Back to education? Here are some tips to help you thrive – part 3, on the subject of questions in class

  1. Understandably, students may have questions during class. This is absolutely fine and in fact is useful for the rest of the class. As Irish people, being the polite types that we are, if we don’t understand the point that our lecturer is making, we can sometimes be too polite to question or indeed challenge our lecturer. So, questions during classes can be useful for a number of reasons:
    1. Questions asked during class can be helpful for other students as if one student is unsure of something, it is quite possible that other students may be having the same difficulty. So it is good to share the question and indeed the lecturers response.
    2. Questions provide valuable feedback for lecturers who are committed to enhancing the learning of their students. Questions help lecturers refine their material in order to assist in greater understanding amongst students.

    In saying that, students should consider the following before interrupting their lecturer with a question:

    1. Is the question related to the content that the lecturer is currently presenting?
    2. Is there a chance that the lecturer may answer that question later in the class? If so, write the question down.

    Here is the tip. What I am trying to get at here is that sometimes students are so engaged in the content, they start thinking ahead (which is great) and lots of questions start popping into their mind (also great). The thing is, chances are that in the hours, weeks and months researching that particular topic, your lecturer also asked the same questions and so, will integrate the answers to those questions into their classes.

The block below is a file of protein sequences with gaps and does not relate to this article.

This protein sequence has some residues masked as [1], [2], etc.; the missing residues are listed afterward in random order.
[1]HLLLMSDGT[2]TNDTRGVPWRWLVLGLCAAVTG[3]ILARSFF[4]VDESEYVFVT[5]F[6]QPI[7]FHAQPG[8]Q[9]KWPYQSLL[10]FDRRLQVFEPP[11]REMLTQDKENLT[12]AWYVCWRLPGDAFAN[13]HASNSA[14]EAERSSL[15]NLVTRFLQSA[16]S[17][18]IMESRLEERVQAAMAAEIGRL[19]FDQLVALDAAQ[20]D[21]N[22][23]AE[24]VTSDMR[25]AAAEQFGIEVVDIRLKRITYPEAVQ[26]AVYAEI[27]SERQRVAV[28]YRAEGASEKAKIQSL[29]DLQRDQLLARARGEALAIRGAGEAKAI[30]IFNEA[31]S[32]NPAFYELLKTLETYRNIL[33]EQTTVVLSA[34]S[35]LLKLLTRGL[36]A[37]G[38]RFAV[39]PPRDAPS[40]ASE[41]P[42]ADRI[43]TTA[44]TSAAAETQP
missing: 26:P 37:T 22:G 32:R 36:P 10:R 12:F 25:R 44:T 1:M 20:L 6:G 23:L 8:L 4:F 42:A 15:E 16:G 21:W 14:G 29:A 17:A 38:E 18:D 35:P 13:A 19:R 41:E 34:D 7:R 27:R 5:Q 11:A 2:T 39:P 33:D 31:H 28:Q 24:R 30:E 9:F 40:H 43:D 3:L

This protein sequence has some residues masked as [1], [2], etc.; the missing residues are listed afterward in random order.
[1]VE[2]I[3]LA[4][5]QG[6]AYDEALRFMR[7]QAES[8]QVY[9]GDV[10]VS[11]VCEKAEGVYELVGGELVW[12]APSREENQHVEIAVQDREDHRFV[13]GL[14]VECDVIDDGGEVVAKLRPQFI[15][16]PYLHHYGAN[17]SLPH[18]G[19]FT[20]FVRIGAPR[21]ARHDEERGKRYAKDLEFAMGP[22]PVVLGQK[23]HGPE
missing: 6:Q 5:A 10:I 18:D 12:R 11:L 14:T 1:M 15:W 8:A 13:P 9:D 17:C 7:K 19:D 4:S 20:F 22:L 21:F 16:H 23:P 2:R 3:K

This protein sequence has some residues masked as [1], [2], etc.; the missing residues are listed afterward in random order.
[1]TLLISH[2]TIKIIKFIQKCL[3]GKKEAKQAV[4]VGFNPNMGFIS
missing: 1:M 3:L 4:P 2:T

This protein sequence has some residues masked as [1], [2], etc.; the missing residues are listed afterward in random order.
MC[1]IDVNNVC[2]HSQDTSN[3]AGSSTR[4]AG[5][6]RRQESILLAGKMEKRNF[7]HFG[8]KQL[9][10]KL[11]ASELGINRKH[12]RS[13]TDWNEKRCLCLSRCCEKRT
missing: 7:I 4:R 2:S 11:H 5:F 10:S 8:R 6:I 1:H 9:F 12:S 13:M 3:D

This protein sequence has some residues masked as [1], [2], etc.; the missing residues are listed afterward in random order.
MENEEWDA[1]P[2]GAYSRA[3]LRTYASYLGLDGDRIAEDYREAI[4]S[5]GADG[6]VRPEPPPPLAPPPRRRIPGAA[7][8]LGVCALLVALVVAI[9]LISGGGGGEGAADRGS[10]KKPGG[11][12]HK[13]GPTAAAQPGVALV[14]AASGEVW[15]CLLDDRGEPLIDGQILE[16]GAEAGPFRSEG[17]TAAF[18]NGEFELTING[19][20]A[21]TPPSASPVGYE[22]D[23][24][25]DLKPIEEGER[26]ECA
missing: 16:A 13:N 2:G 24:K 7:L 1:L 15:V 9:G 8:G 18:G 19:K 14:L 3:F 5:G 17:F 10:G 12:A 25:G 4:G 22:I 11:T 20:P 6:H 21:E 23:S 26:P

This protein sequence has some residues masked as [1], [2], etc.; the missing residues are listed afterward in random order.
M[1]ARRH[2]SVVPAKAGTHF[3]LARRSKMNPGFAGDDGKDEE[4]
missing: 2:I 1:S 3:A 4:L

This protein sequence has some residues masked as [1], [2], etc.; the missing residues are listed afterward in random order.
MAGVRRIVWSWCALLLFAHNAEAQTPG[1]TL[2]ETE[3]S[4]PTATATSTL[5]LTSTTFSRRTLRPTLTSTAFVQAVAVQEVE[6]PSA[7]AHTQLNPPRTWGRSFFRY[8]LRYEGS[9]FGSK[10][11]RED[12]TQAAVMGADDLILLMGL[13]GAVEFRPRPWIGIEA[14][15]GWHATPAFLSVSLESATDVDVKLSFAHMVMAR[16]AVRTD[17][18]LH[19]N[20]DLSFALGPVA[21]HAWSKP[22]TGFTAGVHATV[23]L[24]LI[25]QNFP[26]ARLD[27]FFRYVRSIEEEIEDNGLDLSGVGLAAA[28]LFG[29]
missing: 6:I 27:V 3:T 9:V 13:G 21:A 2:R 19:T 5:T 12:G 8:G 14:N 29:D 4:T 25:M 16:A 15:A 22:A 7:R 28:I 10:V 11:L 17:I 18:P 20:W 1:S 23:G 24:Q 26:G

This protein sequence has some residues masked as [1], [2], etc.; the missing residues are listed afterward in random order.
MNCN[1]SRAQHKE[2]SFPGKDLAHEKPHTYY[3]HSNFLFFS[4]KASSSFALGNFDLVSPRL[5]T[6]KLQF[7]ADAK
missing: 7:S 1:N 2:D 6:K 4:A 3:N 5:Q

So, give lecturers a chance to present what they want to present because chances are they will answer that question during the class. If for some reason they don’t answer the question by the end of the class, then by all means fire away and ask.

  2. This is useful particularly for larger classes but you should consider if your question will be helpful for the rest of the class. If it’s not, then maybe it’s not a question to interrupt your lecturer, and the rest of your class with. I mention this because I notice that some students aren’t shy at all about asking questions that are only applicable to them. While I admire their motivation, I think it’s unfair to interrupt other peoples learning time in this way. For many lecturers, managing these kinds of questions / students doesn’t really pose a problem but I notice that some guest lecturers may be too polite and so can waste class time getting distracted and answering questions that have nothing to do with the topic they are there to speak about.
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